Apple played a major role in reducing the size of SIM cards from standard to micro-nano and introduced eSIM capabilities with the Apple SIM on the 9.7-inch iPad Pro a few years ago.
There is, however, an area that Apple has been ignoring for a while, which is dual SIM capabilities and with the iPhone XS, Apple finally checks that box.
What do you need dual SIM capabilities for?
Many people who live in the US or Western Europe do not really consider dual SIM cards as a much needed function, but they switch to Asia or Africa and this is almost a requirement for several reasons.
Some people use it to get the best data and call plans that may not be on the same telco, while others use it to have two different numbers, such as work and personal. Many travelers also like this feature to save on roaming costs by equipping their secondary SIM slot with a local SIM card at their destination.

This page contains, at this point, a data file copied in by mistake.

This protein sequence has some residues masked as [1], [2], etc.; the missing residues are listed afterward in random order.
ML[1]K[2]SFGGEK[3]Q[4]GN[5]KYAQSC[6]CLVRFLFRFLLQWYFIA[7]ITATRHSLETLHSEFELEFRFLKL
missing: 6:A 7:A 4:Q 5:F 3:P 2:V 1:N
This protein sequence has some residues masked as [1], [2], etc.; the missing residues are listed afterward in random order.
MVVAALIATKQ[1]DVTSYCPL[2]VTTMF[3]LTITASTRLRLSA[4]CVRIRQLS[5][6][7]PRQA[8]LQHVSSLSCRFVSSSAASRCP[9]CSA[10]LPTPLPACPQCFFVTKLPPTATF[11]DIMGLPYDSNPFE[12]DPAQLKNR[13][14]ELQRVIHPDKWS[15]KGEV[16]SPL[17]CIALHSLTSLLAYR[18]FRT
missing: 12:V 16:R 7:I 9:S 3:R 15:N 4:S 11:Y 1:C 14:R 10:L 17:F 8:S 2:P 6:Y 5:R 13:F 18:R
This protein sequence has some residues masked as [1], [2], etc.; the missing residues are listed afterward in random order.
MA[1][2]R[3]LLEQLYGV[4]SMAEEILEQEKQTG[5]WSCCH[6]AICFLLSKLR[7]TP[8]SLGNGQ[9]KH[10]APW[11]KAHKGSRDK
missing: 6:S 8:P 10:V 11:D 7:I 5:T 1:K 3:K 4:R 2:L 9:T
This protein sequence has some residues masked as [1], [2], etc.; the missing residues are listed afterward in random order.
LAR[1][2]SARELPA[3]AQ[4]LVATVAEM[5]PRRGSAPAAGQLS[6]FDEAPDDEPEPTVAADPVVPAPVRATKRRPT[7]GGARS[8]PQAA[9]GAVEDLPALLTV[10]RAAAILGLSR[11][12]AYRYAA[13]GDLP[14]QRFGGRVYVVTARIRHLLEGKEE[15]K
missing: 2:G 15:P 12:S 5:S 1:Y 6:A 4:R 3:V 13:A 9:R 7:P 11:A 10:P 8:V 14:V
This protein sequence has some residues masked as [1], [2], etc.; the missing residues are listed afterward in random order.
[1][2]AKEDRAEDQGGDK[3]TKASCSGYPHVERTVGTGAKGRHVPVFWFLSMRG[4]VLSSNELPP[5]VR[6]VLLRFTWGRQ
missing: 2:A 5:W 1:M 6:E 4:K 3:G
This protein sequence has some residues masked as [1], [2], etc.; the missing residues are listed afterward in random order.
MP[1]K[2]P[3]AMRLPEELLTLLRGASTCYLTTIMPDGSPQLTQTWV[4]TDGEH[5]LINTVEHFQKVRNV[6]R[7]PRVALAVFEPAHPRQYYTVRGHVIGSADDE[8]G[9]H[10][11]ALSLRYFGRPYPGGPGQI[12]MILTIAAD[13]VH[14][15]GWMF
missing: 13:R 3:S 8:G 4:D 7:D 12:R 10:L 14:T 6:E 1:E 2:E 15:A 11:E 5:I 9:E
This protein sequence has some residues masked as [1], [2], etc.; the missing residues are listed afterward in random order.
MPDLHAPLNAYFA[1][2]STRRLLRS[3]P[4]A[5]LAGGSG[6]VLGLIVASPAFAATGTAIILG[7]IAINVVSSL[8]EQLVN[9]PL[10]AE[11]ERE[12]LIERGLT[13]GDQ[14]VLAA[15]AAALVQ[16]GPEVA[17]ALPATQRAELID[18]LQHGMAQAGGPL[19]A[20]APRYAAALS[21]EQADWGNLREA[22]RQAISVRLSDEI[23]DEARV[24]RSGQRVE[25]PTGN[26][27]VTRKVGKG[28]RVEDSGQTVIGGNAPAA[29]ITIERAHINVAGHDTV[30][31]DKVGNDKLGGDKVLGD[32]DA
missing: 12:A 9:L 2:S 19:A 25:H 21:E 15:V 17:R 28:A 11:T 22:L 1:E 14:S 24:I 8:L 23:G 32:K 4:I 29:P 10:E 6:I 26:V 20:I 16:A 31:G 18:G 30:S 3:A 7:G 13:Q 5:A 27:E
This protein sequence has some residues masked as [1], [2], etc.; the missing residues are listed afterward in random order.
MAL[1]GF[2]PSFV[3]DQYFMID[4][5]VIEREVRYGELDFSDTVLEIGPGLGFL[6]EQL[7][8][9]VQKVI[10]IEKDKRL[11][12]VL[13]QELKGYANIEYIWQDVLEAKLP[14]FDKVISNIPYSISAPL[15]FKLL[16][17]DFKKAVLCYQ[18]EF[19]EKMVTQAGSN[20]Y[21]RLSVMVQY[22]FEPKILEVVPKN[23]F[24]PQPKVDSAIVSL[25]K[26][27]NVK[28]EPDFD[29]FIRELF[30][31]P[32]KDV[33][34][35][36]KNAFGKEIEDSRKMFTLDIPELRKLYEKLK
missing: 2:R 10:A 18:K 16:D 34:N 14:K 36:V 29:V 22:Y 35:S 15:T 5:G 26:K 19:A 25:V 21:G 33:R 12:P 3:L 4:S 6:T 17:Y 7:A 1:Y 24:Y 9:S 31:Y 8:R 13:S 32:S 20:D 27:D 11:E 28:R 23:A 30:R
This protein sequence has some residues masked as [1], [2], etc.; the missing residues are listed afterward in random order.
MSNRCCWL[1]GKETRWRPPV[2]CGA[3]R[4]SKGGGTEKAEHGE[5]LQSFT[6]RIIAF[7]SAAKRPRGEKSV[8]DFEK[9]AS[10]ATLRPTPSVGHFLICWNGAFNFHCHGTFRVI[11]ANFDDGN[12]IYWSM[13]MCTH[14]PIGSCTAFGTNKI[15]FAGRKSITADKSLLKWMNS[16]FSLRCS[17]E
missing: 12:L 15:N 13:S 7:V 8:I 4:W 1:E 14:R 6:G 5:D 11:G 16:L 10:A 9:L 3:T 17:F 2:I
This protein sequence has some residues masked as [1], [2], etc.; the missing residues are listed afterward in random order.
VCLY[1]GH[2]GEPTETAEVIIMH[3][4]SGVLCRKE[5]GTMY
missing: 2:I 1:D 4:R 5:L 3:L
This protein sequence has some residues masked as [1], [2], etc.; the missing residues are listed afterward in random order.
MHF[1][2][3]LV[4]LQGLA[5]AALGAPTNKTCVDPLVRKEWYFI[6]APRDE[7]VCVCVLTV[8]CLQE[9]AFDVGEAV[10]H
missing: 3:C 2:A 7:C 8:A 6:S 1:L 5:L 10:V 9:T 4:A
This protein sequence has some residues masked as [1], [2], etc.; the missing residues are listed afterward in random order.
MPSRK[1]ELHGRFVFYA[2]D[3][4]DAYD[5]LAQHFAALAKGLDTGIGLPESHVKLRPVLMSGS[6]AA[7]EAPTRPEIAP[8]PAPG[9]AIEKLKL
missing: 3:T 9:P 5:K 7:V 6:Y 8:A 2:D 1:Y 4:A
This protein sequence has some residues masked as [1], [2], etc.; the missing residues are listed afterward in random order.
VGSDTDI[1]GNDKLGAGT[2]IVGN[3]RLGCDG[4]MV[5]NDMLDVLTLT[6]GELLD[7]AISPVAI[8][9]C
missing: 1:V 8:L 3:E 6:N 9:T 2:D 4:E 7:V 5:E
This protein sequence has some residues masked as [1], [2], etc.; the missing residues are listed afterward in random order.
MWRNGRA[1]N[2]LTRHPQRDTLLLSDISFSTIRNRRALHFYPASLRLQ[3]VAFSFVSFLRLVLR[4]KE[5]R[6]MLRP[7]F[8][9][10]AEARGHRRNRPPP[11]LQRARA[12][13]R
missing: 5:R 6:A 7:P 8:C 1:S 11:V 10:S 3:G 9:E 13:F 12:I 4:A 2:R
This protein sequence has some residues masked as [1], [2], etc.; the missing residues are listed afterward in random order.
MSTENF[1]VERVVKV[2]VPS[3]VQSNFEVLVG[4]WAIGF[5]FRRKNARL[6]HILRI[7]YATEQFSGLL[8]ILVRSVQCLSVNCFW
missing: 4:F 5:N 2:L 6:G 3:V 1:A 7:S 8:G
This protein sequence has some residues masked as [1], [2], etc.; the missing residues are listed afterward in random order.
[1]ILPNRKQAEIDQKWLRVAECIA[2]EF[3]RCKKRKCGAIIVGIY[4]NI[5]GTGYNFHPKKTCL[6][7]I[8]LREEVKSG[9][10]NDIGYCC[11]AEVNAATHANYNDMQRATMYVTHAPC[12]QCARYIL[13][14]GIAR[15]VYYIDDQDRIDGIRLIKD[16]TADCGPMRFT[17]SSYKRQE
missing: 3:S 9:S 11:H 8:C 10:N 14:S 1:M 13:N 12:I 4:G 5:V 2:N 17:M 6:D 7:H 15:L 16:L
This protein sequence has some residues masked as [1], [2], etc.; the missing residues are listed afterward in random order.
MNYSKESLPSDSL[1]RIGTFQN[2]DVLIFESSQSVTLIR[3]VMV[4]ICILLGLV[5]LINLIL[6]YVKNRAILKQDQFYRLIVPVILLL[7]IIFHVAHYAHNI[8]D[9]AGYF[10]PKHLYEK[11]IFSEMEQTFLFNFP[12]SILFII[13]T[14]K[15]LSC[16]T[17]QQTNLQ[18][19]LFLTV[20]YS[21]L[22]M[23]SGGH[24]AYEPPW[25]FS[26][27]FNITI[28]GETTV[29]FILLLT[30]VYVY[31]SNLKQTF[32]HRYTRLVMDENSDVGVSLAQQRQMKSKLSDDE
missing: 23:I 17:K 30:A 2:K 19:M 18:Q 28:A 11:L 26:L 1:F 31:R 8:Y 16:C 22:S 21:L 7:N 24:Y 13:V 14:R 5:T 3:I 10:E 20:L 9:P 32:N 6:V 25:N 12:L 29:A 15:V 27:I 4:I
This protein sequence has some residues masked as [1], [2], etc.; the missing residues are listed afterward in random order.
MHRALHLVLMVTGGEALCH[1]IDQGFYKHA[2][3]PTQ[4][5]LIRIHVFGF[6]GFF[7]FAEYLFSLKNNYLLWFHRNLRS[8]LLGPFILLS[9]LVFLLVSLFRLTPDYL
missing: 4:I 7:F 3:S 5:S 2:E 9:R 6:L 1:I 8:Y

There are plenty of scenarios that emphasize the importance of using dual-SIM cards and so far an Android phone was virtually the only option available to smartphone users.
Why does Apple now switch to dual SIM solutions?
With the latest iPhone line-up of 2018, Apple has gone all-in with dual-SIM capabilities found on all three models introduced today: the iPhone XS, the iPhone XS Max and the iPhone XR. The way Apple has implemented this feature is different for phones sold in China and phones sold in the rest of the world.
The Chinese version of the new iPhones has two sim slots for adding two physical nano-SIM cards, while the rest of the world gets one SIM slot and an embedded SIM card or eSIM.
Although the use of eSIM is certainly on the rise, it is surprising that Apple introduced the dual SIM tray version only in China. Most countries where this is a required function do not really have a telco that offers eSIM capabilities.
But maybe that's Apple's plan to push telco's in offering eSIM services. Just as Apple pushed the SIM card sizes down with previous iPhones, this could be Apple's game to completely eliminate the SIM card.
We all know that Apple hates physical connectors and the introduction of a secondary eSIM seems to be the safest way to completely remove the SIM slot from future iPhones.